Each flower produces only three strands that must be carefully cleaned by hand, then dried before undergoing microbial lab tests so it can be sent to the U.S. 

“Since we are working with a generation of farmers who get up in the early morning and go to the fields, then return at night to sleep, we have to train them and keep them consistent with sanitation,” Salehi says.

Every saffron flower is touched by the hands of a farmer — which is quite different than other crops that can be harvested mechanically. So, Heray Spice holds pre-harvest seminars to teach co-op farmers about proper sanitation. “We give them soap and sanitation supplies,” Salehi said, “and tell them, ‘We don’t want you to store it at home. Use them. If you need more, ask us. Before you go to pick up the flowers, you have to wash your hands with soap.’”

Admittedly, these aren’t common practices among farmers in his region — or in most spice-producing regions of the world, for that matter, Salehi said. So, promoting quality and safety requires a mindset shift and motivation. “We say, ‘This is what we ask of you, and this is what we give you in return,’” he said of the much higher pay the co-op farmers yield. Not to mention, they know they are benefiting local schools by their work.

Heray Spice also provides farmers with baskets so they don’t use vessels from home or their own pockets to store and transport the strands to the company’s processing site. “The fact that we train our farmers is what makes our processing of spices different than others you find at the local market,” Salehi said. “We want to control the safety from harvest time to the table of American people as much as we can.” 

Process & Progress Another challenge in spice processing, aside from its lengthy and labor-intensive nature, is the range of variables that can potentially interfere with quality since the spice is imported. The saffron must be properly stored and not exposed to too much light, which can compromise its potency. “There are always risks involved, and that’s the nature of food production,” Salehi says.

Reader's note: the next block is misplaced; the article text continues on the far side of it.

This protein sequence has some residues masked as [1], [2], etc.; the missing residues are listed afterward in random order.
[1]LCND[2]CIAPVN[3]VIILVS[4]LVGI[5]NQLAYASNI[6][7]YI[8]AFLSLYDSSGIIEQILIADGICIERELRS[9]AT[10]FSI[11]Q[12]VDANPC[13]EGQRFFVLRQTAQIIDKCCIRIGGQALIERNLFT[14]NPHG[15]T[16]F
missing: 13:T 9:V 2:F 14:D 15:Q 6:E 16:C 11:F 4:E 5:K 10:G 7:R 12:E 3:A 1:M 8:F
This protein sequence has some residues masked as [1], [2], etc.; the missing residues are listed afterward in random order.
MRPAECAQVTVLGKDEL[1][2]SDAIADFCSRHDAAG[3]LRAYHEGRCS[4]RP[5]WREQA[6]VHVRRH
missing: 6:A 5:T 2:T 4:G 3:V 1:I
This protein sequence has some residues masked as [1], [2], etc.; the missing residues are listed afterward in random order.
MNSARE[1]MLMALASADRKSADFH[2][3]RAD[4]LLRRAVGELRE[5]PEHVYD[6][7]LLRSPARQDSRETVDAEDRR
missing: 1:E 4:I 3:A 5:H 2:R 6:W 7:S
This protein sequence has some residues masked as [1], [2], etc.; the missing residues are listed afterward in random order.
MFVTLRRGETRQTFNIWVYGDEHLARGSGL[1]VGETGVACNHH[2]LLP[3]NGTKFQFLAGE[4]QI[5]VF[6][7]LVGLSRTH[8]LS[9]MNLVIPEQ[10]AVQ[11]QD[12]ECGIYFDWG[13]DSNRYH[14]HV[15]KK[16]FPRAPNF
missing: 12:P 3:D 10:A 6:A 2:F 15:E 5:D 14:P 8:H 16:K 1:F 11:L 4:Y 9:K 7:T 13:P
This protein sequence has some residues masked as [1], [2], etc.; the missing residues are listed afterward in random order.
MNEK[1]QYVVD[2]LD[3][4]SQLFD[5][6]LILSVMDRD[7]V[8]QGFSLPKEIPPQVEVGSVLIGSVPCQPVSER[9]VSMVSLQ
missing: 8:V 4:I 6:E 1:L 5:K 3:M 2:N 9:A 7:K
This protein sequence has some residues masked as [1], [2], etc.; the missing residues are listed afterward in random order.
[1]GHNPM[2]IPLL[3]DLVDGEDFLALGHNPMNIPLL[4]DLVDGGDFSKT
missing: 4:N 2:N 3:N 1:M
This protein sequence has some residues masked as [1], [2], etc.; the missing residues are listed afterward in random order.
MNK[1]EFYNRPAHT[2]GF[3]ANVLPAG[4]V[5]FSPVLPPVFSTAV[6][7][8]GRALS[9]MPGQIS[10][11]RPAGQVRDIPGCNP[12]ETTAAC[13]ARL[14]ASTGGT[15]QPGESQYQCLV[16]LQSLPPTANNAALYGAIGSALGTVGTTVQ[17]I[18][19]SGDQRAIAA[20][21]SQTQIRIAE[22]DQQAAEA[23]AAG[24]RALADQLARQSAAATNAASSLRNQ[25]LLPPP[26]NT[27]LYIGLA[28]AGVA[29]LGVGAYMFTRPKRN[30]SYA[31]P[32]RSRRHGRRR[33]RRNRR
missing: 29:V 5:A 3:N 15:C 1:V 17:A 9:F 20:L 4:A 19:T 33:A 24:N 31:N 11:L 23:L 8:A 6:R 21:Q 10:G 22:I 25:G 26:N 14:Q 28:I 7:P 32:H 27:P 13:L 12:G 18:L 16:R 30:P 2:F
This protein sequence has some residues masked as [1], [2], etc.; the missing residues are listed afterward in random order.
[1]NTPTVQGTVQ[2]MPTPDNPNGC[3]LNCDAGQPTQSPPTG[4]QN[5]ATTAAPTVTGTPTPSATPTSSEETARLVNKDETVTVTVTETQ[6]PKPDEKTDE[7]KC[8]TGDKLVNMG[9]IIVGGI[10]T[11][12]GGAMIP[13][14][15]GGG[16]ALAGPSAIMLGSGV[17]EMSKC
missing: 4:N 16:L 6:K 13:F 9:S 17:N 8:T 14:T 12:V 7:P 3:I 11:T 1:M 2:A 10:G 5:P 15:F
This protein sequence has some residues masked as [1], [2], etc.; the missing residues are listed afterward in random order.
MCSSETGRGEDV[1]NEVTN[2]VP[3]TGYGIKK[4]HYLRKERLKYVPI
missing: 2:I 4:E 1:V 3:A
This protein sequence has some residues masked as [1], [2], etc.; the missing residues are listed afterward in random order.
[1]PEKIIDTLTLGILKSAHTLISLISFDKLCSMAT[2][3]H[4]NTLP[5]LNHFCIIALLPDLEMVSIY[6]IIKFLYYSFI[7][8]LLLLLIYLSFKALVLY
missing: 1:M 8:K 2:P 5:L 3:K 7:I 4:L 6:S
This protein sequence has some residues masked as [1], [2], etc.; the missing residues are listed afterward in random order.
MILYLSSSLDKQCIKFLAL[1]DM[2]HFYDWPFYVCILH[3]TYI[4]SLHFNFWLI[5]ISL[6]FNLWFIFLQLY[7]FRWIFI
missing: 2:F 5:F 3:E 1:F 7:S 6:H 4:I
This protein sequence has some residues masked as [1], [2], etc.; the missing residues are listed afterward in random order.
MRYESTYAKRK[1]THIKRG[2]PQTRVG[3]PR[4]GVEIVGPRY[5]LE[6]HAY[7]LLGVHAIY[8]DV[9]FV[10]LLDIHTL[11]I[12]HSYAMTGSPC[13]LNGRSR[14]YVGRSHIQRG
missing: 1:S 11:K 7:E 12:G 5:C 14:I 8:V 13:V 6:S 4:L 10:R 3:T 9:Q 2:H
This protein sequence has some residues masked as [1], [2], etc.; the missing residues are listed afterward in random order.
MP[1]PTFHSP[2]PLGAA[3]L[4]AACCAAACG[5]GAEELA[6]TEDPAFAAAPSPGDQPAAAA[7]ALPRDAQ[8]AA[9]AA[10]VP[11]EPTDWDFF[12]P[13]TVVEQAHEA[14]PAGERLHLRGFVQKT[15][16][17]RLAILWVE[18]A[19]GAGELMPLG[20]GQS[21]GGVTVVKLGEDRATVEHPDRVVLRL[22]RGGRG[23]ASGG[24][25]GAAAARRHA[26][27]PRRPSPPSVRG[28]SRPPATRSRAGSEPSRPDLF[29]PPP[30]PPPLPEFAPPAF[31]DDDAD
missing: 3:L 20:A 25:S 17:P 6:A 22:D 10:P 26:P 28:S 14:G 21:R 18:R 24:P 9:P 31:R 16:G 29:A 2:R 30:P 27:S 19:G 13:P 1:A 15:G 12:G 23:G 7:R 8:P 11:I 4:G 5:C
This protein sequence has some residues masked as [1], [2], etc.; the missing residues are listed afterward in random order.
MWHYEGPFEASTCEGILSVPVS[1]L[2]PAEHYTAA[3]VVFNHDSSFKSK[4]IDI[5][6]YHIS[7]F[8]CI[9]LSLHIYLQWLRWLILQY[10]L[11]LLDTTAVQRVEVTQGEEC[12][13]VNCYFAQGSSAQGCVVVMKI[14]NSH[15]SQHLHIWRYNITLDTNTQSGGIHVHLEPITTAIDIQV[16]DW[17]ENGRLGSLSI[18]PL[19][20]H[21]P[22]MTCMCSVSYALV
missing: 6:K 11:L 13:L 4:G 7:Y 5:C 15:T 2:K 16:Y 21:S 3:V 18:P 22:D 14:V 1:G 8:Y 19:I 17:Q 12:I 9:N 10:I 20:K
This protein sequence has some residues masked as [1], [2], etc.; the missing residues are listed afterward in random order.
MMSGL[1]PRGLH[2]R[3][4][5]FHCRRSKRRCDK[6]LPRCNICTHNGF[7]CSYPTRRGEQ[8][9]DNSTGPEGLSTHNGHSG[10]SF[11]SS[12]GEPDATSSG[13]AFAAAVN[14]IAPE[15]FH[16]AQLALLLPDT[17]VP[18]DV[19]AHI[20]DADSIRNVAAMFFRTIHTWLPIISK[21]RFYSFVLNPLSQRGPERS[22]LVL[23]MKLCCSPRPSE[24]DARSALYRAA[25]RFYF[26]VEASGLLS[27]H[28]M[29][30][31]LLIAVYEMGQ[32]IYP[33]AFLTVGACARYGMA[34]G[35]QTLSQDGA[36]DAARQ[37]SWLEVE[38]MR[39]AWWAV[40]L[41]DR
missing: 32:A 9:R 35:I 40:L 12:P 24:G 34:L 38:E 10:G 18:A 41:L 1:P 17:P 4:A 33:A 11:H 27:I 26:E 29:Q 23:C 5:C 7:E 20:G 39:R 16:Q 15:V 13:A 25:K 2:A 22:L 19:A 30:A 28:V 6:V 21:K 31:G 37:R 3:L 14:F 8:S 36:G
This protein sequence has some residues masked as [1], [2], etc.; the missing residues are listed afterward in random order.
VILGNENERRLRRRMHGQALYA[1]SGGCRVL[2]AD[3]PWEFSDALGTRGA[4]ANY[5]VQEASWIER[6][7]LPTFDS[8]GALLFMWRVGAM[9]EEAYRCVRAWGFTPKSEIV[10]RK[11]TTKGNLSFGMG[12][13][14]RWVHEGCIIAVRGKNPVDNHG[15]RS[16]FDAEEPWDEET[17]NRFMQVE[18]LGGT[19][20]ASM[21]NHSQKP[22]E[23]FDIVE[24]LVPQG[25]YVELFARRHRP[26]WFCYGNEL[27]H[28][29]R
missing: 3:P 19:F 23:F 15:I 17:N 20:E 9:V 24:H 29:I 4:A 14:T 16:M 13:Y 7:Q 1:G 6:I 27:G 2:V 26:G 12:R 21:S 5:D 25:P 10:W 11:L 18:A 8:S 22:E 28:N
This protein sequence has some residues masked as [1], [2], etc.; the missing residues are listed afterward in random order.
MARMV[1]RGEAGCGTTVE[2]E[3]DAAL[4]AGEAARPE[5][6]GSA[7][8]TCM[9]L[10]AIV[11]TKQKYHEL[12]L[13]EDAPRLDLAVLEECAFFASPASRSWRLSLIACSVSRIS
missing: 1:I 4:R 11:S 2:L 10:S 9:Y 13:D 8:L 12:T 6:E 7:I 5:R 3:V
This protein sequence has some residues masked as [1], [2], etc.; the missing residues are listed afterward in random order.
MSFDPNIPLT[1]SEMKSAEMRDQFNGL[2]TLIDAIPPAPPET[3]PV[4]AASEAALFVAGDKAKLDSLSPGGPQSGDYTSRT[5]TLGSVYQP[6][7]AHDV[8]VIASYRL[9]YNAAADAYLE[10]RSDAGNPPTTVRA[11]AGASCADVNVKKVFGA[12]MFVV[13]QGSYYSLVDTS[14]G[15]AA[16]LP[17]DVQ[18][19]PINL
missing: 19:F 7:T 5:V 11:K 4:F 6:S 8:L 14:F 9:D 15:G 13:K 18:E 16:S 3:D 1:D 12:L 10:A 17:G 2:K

But Heray Spice can reduce contamination by 80% because processing happens in the Heray Spice facility, not on farmers’ properties or in their homes, which is a typical practice. Women working in the plant wear masks and adhere to sanitary procedures. Saffron is usually heat-dried to improve sanitation, since the region’s wind and sand can interfere with quality when the product is dried outdoors. The conditions must be just right for Heray Spice to use its rooftop for drying. “Then, it is collected, packed and stored in our office in a cool, dry place,” Salehi said.

Twenty-pound batches of saffron are tested in an Afghan lab built by the U.S. government before shipping. “From the U.S. border, it comes to our offices in Chicago, and if customers want an additional lab test with U.S. results, we work with a lab in the area and can send those results to the client,” Salehi said. 

Salehi expects to grow the co-op base in 2021 and beyond, now that restaurants have reopened and there’s more demand for the product. And above all, he’s proud of the nurturing aspect of the business, which he compares to how a mom feeds her children. 

“Whenever we feed people with good product, with saffron, I personally feel proud of that,” Salehi said. “Because of the hard work of our farmers, we are bringing a good ingredient here, and that gives me a sense of pride, too, because now Afghanistan people are giving back and helping this country. I was given help by this country, so that sense of nurturing people brings me a smile.” 

The author is a frequent contributor to Quality Assurance & Food Safety magazine.